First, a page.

We’re back with yet another instalment of Respawning’s Let’s Talk series, where every Friday we get every one of our charismatic writers together to discuss a new topic! 

After the massive success of Amazon’s The Boys we’ve decided to tackle adult themes in comics!


I’m all for anything comic book to be honest, but when we get treated to something that pushes it to an 18 rating there’s just something inside me that can”t get enough of it. In comic books those that kill do so violently, read any Wolverine comic and there’ll be at least 10 people getting dismembered, so it does please me when our TV screens can adapt this.

I’ve personally been a really big fan of shows such as Punisher and Titans that make things a bit more brutal and violent, in fact there were scenes in Punisher that made me cringe in excitement. Now we’ve got The Boys which pushes the boundaries of EVERYTHING and deserves the hype it’s getting. Give me more!


I am a HUGE Garth Ennis and Frank Miller fan and I genuinely believe that anything they touch can turn from shit into Gold. To the point where I genuinely believe the ONLY time Ghost Rider was any good was when Ennis had a run in it.

Preacher is hands down my favourite Graphic Novel of all time and I believe Ennis’ finest works. Everything about Preacher appealed to me at my time of reading it in my late teens it was something I thought that I wouldn’t like when I was older.

I was wrong.


I think it’s absolutely important we have adult themes in comics, and my decision is largely based around the existance of the Comics Code Authority.

Back in the early 1950’s, there were public concerns about gore and ‘questionable content’ in comics (Particularly, Horror and Crime comics). This lead to bans and even comic burnings around the United States. In order to restore the public’s faith in the industry, the Comics Magazine Association of America decided to regulate themselves: The Comics Code Authority.

The regulations set out were incredibly thorough: To name a few rules, criminals were not to be sympathetic; the law must never be portrayed poorly; good must always triumph over evil; there is to be no gore or bloodshed; supernatural entities are banned; vulgarity and smut are not to be included; and matters of sex are to be completly absent.

The Comics Code Authority (or CCA as it became to be known), was voluntary in theory, but mandatory in practice – Those unabiding by it were often unable to be stocked at retailers, effectively killing them or shoving them underground. The enforcement of these guidelines was excessive as well: Marv Wolfman was initially unable to have his name associated with his comics for a time, because the name was suggestive of a werewolf, aka the supernatural.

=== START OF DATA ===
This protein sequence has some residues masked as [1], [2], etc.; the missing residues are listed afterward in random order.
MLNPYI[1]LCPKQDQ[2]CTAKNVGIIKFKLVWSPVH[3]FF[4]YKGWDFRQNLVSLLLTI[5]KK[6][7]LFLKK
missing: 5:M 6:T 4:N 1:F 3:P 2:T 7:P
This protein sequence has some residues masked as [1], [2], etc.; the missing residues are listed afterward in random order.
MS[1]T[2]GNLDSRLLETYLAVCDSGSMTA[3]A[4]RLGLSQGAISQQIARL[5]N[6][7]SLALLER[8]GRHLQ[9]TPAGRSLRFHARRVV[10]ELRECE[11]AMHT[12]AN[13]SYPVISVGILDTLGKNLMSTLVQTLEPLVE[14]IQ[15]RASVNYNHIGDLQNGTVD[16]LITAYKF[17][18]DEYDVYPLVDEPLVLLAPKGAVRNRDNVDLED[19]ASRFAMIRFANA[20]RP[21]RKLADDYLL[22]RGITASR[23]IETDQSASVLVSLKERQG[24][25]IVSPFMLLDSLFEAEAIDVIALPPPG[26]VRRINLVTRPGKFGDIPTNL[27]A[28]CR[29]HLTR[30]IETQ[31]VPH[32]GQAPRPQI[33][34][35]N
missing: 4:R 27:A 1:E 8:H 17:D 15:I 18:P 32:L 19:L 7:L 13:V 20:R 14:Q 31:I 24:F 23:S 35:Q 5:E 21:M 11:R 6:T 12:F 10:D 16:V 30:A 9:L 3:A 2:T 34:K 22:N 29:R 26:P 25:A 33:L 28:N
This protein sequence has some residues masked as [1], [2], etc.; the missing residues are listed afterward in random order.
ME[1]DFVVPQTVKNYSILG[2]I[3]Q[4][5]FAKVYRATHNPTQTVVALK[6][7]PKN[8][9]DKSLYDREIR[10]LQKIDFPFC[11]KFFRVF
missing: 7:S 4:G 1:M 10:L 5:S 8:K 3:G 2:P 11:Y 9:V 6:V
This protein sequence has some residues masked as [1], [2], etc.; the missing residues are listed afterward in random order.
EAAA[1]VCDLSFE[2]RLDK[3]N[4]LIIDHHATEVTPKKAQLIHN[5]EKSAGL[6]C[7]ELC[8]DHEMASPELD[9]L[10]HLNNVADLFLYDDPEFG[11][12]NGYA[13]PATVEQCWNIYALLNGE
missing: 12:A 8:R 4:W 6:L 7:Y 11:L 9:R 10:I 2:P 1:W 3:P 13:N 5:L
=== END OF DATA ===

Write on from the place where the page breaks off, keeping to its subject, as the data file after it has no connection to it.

As time went on, writers found themselves stagnant and hampered, treating the Comics Code Authority with increasing contempt. This culminated with a situation in the early 70’s, in which Stan Lee was tasked with the creation of an anti-drug comic by the government, only for it to be denied approval by the CCA because it dealt with drugs. The publisher ran it regardless, and the work was regarded well by the public. From then on, slowly, but surely, drugs, sex, and further issues began to be explored, regardless of the Code; by the 90’s, the notion of the CCA was laughable, and larger names like Marvel abandoned it outright. When Archie Comics abandoned it in 2011, after years of essentially ignoring it, the CCA was effectively dead.

Sometimes regulation is important, but as we saw here, it can be taken to an extreme: The comics industry didn’t deserve to be treated as a lesser media. Adult themes absolutely deserve to be explored if the creator desires, and that should only be up to the creator’s decision, not a hand-wringing public from decades prior. The comic industry deserves to explore whatever it wants now it is free to – If something isn’t for someone, they are free to go find something that is, as is the case with books, TV, and film.